To be fair, SCEA did give a break from the same old fatalities every once in a while, with special fatalities for the bigger adversaries, by either mashing the circle button to fight a blade down the throat of a giant minotaur or by pushing face buttons as they appear on screen to dodge a cyclops’ attacks and jabbing your swords into his skull. These fatalities, coupled with the boss battles, may very well be the reason I played the game all of the way through. Five minutes into the game, you’re already launched into your first boss battle. While the first part of boss battles is your basic hack, slash, and block, the latter half are played by pushing context-sensitive buttons in order to create quite the cinematic battle sequence. I read an interview in which one of the developers revealed that the game's engine has been in the works for a little over five years, and I have to say that it shows. The game flows fluidly from one piece to the next, with only cut scenes breaking up the action. Throughout the duration of the game, I can only recall a total of two load points

The action in God of War is good ... great even. However, no action game would be truly complete without at least a hint of puzzle solving, and God of War does an amazing job of seamlessly blending both elements into a neat little package. The puzzles don’t feel like a cheap attempt to throw in some puzzles to break up the action sequences, and they actually fit in well with the trials and tribulations of the Greek gods. At one point, in order to progress through the temple of Hades, you must first rescue a captured Spartan only to maneuver his holding chamber into a sacrificial room and place it in between two walls of flame. Deadly traps of this nature are littered throughout the puzzles, making them quite enjoyable while usually fighting off a decent amount of undead forces.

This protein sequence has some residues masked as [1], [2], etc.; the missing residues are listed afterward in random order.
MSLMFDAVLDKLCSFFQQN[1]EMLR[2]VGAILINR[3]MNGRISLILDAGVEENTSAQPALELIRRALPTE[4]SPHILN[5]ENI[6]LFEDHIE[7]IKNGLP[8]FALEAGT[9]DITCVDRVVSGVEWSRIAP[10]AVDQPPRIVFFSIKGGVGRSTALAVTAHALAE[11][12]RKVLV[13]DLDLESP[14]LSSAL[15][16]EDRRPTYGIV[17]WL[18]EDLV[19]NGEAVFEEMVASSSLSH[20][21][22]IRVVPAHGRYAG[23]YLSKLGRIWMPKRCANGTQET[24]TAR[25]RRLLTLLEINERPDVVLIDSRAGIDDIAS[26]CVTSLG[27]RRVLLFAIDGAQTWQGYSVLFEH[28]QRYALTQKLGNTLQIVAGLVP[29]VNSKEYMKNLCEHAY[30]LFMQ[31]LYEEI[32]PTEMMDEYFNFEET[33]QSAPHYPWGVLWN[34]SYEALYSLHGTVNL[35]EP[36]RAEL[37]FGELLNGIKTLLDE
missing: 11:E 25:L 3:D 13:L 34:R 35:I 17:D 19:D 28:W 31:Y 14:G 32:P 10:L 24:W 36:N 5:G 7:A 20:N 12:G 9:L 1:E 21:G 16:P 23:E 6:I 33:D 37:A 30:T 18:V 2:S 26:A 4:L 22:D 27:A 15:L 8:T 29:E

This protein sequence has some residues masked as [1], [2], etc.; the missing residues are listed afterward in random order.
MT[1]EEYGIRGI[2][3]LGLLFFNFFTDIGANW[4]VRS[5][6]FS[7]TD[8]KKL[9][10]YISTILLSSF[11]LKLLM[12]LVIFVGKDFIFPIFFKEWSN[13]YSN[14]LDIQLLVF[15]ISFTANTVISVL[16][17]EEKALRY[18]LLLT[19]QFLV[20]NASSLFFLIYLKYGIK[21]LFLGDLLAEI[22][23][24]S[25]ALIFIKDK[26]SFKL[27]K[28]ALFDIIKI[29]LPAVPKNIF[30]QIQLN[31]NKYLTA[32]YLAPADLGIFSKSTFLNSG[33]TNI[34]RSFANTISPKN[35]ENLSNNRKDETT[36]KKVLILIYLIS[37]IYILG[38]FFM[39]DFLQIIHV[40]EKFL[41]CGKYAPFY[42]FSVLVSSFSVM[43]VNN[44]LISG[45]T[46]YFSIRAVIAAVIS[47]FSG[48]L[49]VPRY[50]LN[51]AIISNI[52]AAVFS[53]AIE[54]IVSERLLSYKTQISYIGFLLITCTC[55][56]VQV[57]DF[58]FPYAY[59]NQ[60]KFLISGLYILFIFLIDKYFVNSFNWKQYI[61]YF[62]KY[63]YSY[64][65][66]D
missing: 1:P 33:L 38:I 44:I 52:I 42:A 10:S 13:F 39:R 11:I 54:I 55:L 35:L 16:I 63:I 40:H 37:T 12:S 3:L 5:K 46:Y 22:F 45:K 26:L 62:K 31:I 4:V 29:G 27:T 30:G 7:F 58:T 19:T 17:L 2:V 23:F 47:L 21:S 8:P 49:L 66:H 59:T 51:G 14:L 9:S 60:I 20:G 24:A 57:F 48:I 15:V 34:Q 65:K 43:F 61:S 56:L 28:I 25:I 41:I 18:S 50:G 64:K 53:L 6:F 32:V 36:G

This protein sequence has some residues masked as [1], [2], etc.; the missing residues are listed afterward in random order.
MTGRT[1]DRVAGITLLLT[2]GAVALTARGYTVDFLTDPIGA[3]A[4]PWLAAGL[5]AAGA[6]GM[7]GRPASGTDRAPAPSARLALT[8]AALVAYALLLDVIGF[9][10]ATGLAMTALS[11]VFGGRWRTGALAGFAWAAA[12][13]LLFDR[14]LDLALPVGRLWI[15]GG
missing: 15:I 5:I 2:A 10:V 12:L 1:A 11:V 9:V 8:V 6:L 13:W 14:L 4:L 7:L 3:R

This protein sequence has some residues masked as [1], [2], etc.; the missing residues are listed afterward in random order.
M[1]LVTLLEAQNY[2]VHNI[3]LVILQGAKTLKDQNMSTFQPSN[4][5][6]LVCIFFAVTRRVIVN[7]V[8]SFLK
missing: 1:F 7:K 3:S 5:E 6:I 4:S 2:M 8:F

The game boasts above-average visuals that keep you pulled into the Greek world and culture. There are many games out there today that cut corners and make things look good from afar but less than stellar when viewed up close. God of War is not one of those titles. I am one of those gamers who will explore every little inch of an environment before moving on and am pleased to say that during the entirety of God of War, I was not able to find one instance of that nature. The developers did an amazing job of putting detail on the right objects, based on what parts of a level you can access with Kratos as well as the camera angles, which also make a great contribution to the atmosphere. Using techniques that are taken straight out of any good action movie, the camera angles are unique and well thought-out.